There is something in the Anglican service that really makes me uncomfortable. It is not something I encountered often before I experienced the classic Christian liturgy. At the Confession of Sin, we pray:
Most merciful God,
we confess that we have sinned against you
in thought, word, and deed,
by what we have done,
But if I’m being honest, its the next line that rattles my bones:
and by what we have left undone.
What I have left undone? I remember the first time I prayed this confession, I wasn’t sure I wanted to pray that part. Even things left undone? Where is the wiggle room in that?
I mean, lets be honest, us churchgoing folks, we work hard to stay away from the sins of commission. These are the things we actively do to harm ourselves or others. We really focus on those. Don’t lie, don’t cheat, don’t steal, don’t commit adultery. Its not that we succeed in putting those sins away, its just that we learn either to hide them, or we work hard to stay away from them. They are the object usually, when sin is the subject.
Holiness, our churchy version of it, is learning to avoid the really obvious things we do to harm others. Holiness, in our minds, is more about the “don’ts” than it is about the “do’s”
What we religious insiders don’t want to face is the reality that our fallen nature goes deeper than just what we don’t do. We are also sinners because we leave undone the things we ought to do. We are not just to avoid harming others, to stay in our houses, to mind our own business.
Unfortunately, according to Jesus, it is a sin to “mind my own business.” At least, if minding my own business means ignoring the pains and sorrows of others.
Do Unto Others
Jesus was the one who said, “Do unto others as you would have them do unto you.” He didn’t merely say don’t do anything harmful (that too). But he goes beyond that to give us the positive command to actively treat others with love. To serve others. To heal others. To carry the burdens of others.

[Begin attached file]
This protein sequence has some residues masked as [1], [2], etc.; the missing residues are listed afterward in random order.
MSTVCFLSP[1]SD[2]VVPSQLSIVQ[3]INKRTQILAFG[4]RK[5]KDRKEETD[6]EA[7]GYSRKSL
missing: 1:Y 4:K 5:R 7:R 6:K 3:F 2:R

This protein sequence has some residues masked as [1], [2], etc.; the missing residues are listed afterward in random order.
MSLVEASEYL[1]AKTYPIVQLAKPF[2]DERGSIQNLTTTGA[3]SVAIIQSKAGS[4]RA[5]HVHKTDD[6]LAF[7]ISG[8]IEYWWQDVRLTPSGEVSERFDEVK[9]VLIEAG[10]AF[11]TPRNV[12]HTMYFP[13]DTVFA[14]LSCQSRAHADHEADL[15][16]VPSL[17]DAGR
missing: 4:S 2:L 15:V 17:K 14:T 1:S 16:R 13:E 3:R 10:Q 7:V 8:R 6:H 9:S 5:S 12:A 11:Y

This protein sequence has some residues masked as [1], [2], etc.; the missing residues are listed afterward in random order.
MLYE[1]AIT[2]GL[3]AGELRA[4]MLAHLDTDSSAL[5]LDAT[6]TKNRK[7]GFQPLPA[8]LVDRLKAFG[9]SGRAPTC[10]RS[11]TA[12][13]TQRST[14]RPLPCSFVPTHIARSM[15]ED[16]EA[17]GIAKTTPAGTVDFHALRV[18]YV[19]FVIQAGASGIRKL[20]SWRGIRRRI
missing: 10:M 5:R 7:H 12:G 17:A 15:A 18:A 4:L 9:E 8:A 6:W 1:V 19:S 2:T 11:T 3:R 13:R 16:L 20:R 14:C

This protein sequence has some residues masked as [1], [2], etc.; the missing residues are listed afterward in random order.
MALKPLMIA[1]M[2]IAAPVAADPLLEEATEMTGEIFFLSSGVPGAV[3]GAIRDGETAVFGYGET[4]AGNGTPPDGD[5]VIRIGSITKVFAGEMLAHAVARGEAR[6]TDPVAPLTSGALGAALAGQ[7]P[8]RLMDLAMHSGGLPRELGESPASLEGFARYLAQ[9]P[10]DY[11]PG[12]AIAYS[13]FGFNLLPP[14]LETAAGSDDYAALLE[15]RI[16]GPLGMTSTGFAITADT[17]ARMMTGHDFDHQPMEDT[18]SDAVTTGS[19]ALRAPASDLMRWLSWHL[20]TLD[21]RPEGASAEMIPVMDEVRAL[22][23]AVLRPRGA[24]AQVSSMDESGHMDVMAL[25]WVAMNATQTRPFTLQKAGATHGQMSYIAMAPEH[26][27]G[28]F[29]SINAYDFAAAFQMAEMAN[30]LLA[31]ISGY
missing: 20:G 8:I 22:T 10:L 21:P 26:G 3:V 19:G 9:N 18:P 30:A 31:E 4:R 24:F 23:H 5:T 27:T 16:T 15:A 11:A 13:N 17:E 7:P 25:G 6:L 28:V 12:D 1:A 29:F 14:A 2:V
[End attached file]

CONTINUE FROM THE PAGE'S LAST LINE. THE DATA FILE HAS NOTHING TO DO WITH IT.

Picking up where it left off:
If we aren’t doing that, we are missing the mark, we have sinned against God, others, and ourselves. And that is what makes me uncomfortable. I’m pretty sure I deeply believe that I’m doing pretty good as long as I don’t harm anyone. I don’t want to face the reality that I’m sinning just by ignoring another person’s suffering.
But discomfort is a good thing for a recovering Pharisee like me to encounter. I need to see the truth, the truth that I need salvation and healing from the inside, out.
The Sermon on the Mount makes this point, although we often misunderstand it. We hear Jesus say that if we have hate in our heart, we have murdered our brother in our heart. We read that, and think Jesus is challenging us to try really hard. We are to try to avoid both inside murder (hatred) and outside murder (killing someone).
Jesus is giving us, we think, the ultimate challenge.
But instead, Jesus is giving us a doctor’s diagnosis in the Sermon on the Mount. He is the Great Physician, not the Great Fitness Trainer. He is showing us that we need to be healed from the inside out.
To Be Holy is to Love
And so the Confession of Sin reminds me that holiness is love. To be holy as God is holy is to actively love others. Love is never passive, it is active. And it reminds me that since I fail to actively love others, I am failing to be holy. That realization is the moment of crisis. Will I hide away from God because I’ve seen my own sin?
But thankfully, I get to hear these words next:
Almighty God have mercy on you, forgive you all your sins
through our Lord Jesus Christ, strengthen you in all
goodness, and by the power of the Holy Spirit keep you in
eternal life. Amen.
Repentance is about radical honestly in the face of a holy God, but a holy God who has issued absolution and removed condemnation. It is about no longer hiding away from him, as if he doesn’t already know my heart. Its about speaking the truth out loud.
And that is one thing I love about the Anglican Confession of Sin. It helps me face the truth, it calls me to a deeper level of honesty, while also covering me in the absolute grace of Almighty God, through the Incarnate Son, in the Spirit’s power. I don’t love others actively as I should, and I’m forgiven for that, and then strengthened in all goodness, kept by the power of the Holy Spirit.
Greg is the founder of Anglican Compass (previously known as Anglican Pastor). He is an Anglican Priest of the Anglican Church in North America. He served in a non-denominational church before being called into the Anglican church in 2003. He has served as an Associate Pastor, Parish Administrator, and Rector. He currently serves as the Canon to the Ordinary for the Anglican Diocese of the South.